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Are Business Cards Old School?

Are Business Cards Old School? By Dawn Berryman

What do you consider your most important piece of marketing material? Your catalog? Your packaging? Your advertisements? Your social media accounts? How about your business card? Is that still as important as it once was or has it been replaced with LinkedIn and other contact apps?

Historically, your business card has often been the first impression of your company and yourself. Although they may not always be a first impression any more, with so many of us ‘meeting’ and networking online; I would argue that they are still a critical part of your marketing arsenal.

Things change, business evolves, and the world keeps turning. This is also true with business cards. Their presentation and strategy may have changed, but their purpose is still the same. They are no longer always the first way to exchange contact information. However, they now have much more potential.

I’ve always advocated for attractive and accurate business cards. Now, it’s even more important that they make a good impression because they are much more than just a card with your phone number on it. They really are an extension of your brand.

That being said, make sure that your cards mirror the brand you are portraying everywhere else. Make sure the colors match, the look is the same, the wording and taglines match up. The last thing you want to do is create a disconnect. Your card should match your website, social media channels, and other marketing materials.

Physically presenting your business card to someone is a great opportunity in itself. If you are at a meeting, an event, or a conference, try to take advantage of the opportunity as much as possible. Know your audience and make sure your card is in line with that. Make sure that your card is going to build on the in-person impression that you just made. Face-to-face interaction is still important even for those of us who conduct most of our business online.

Sometimes, I’m sure; you will distribute cards without meeting someone first. Then, the card may truly be a first impression. Obviously, you’ll want to make sure it’s accurate and without typos. And, you’ll want to make sure that it’s attention grabbing in some way, but not an over the top obnoxious way. Keep it simple, clean and memorable.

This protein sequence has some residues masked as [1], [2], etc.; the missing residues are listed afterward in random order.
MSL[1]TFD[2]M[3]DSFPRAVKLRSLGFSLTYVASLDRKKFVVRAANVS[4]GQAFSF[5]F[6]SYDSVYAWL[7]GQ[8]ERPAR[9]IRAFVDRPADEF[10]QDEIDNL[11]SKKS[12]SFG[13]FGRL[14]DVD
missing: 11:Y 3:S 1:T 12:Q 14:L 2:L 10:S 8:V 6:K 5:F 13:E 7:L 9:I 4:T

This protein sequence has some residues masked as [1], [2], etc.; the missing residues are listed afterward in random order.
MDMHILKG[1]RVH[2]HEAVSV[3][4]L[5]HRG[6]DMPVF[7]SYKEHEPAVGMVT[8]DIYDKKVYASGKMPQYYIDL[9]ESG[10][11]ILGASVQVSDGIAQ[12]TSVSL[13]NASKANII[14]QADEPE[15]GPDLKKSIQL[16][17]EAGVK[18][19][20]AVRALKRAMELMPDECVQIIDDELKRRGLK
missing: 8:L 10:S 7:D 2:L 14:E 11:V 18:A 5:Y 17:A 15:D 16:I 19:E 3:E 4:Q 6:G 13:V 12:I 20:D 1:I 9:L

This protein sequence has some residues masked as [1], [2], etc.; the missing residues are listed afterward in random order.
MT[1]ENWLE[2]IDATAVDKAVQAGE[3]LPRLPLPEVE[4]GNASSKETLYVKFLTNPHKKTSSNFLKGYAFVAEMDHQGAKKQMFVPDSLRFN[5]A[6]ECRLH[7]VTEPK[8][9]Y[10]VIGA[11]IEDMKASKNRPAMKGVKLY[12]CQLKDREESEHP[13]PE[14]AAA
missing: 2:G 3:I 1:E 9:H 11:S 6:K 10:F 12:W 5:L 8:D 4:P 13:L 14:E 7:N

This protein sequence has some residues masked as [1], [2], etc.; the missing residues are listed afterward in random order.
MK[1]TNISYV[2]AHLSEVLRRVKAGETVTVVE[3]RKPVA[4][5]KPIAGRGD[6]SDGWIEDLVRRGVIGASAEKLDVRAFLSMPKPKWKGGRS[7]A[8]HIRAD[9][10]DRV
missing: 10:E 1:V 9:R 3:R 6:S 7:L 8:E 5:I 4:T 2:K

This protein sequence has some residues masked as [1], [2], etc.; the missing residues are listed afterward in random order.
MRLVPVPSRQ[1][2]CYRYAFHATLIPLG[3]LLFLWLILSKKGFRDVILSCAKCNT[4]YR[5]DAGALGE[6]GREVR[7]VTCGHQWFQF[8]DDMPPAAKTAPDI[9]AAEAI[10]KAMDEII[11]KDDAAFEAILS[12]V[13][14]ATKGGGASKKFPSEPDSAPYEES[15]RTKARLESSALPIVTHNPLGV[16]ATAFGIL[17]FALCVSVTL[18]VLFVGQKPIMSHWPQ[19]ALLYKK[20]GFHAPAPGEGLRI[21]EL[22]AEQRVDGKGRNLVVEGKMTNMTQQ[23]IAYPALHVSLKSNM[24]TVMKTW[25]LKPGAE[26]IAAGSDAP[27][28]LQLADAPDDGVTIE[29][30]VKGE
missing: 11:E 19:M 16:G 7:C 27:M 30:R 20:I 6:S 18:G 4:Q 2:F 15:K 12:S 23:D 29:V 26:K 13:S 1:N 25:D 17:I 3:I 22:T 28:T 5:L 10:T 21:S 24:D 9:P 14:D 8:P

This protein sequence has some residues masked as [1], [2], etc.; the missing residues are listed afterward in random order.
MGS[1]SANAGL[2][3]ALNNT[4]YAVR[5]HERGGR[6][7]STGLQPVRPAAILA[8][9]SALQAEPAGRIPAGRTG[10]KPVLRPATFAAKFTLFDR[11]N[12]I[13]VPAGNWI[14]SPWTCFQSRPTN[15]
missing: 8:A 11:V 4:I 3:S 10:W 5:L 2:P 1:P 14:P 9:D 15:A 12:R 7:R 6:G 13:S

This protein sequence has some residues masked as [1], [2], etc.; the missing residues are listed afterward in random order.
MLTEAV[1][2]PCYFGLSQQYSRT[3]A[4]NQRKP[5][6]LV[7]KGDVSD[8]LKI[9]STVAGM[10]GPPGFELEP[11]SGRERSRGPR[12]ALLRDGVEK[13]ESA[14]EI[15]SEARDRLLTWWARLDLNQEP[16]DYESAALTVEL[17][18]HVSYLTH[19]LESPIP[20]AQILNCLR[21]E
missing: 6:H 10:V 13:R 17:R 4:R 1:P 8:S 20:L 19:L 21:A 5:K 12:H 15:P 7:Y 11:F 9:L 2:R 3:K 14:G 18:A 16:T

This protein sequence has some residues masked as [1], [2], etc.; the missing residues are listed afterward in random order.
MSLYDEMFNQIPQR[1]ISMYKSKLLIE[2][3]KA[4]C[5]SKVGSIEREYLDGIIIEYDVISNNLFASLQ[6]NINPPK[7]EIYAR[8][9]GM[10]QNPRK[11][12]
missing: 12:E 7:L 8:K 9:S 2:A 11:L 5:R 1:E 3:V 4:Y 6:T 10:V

One of the most common ways that I get new clients is through referrals. Business cards are a fantastic way to improve on this. If you have a regular referral program, you can give your clients business cards to pass along. On the other hand, if you have an organization that you work with regularly and want to suggest them to someone, having their business card on hand can be extremely helpful in helping you to pass along the correct contact information.

Think about the last time you exchanged business cards with someone. Was it recently? Was it memorable? What’s the most memorable business card you’ve ever been given? Was it practical? Did you keep it?

In a time when smartphones and technology are replacing printed materials, I’m still a fan of the printed business card. I think that a physical piece that you can actually hold onto is valuable for many reasons. It’s not just a point of reference but a branding opportunity and another way to make an impression. Do you agree or disagree?

Dawn Berryman is the founder of and Market Mommy:: The Blog, online marketing resources for mom entrepreneurs. Market Mommy shows moms how and where to market their businesses. She holds a B.A. from Indiana University and has worked in the marketing/communications field for more than 11 years. She resides in rural Ohio with her husband and three children. For more information, please see: Market Mommy.

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One Response to “Are Business Cards Old School?”

  1. 1

    A business card is still valid, both old school at business meetings such as BNI, and a branding opportunity. Without a business card, you are lacking certain kind of professionalism.

    Are you still using the digital business card service called Bump? Or the new app, Intro, by

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